The polishing contributes to the flavor, Nadine Leong shared. Less polishing produces earthier, nuttier, ricier, grainier flavors, while more polishing yields more refined flavors. 

Malcolm Leong pointed out a cooler of Junmai sakes, a selection that he considers contemporary but old-school because the brewers purposely make them earthier, ricier and less fruity but still smooth. In general, the style has shifted over the years from earthy flavors many times enjoyed warm to the elegant, fruity, floral sakes better served chilled that we are seeing more of today, he explained. 

He even teaches how the type of yeast used, wild versus manufactured, evokes certain flavors in the sake. 

The Leongs also know the story behind every sake that their shop carries. 

Malcolm Leong revealed the story behind Icebreaker, an unpasteurized, light and fruity sake produced with wild yeast by the British-born Philip Harper, the only foreign brewmaster in Japan. Harper arrived to Japan in the ’80s, worked his way up in a brewery after starting at the lowest level, took all of his tests, and got hired by a brewery that was in danger of closing. Together with the owner, Harper rebranded the brewery, changed the sake style, and, in his first year, won gold in the national new sake tasting competition.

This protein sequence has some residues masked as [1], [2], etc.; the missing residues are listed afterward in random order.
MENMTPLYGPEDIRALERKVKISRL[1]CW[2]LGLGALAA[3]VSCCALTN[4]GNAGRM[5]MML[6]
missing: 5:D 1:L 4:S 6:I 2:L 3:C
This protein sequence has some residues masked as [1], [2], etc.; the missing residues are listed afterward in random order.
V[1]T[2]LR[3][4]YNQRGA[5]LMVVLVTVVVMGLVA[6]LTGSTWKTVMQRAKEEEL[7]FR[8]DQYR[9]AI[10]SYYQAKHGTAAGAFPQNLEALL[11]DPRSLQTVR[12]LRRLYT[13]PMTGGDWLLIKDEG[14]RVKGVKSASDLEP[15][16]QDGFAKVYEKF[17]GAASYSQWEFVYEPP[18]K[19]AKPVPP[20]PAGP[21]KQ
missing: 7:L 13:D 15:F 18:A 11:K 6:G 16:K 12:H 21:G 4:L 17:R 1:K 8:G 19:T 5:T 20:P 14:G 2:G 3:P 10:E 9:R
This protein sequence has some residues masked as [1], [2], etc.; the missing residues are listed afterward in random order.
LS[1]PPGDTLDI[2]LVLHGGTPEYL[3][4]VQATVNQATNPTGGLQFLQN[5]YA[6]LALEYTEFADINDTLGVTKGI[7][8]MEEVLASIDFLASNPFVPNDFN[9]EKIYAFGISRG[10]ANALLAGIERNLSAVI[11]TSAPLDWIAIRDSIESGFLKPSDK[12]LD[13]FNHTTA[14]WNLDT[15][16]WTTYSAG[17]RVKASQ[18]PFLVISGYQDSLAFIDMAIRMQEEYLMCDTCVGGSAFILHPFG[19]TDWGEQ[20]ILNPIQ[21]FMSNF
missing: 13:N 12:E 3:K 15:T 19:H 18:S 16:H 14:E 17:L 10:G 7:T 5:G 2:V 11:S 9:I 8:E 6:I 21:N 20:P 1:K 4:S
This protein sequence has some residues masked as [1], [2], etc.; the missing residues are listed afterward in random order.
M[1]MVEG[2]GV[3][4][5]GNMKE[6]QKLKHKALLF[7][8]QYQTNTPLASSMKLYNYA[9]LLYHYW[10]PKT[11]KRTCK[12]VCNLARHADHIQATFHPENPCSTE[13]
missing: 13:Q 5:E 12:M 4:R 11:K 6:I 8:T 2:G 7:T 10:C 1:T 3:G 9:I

The Sake Shop also hosts a four-hour course and exam led by national wine and spirits distributor Young’s Market Company and designed and accredited by the Wine & Spirit Education Trust. Students taste a range of sakes ­– some not available outside of Japan – as well as learn how sake is made and how various production methods affect the style, price and batch size. 

As sake continues to gain popularity nationally and locally, The Sake Shop is well-positioned for success as Honolulu’s lone space for an educational and entertaining sake experience. 

The Sake Shop Open 12 p.m.-8 p.m. Monday-Saturday and 12 p.m.-5 p.m. Sunday, 575 Cooke St., Unit B, Honolulu, Hawaiʻi, 96813, (808) 947-7253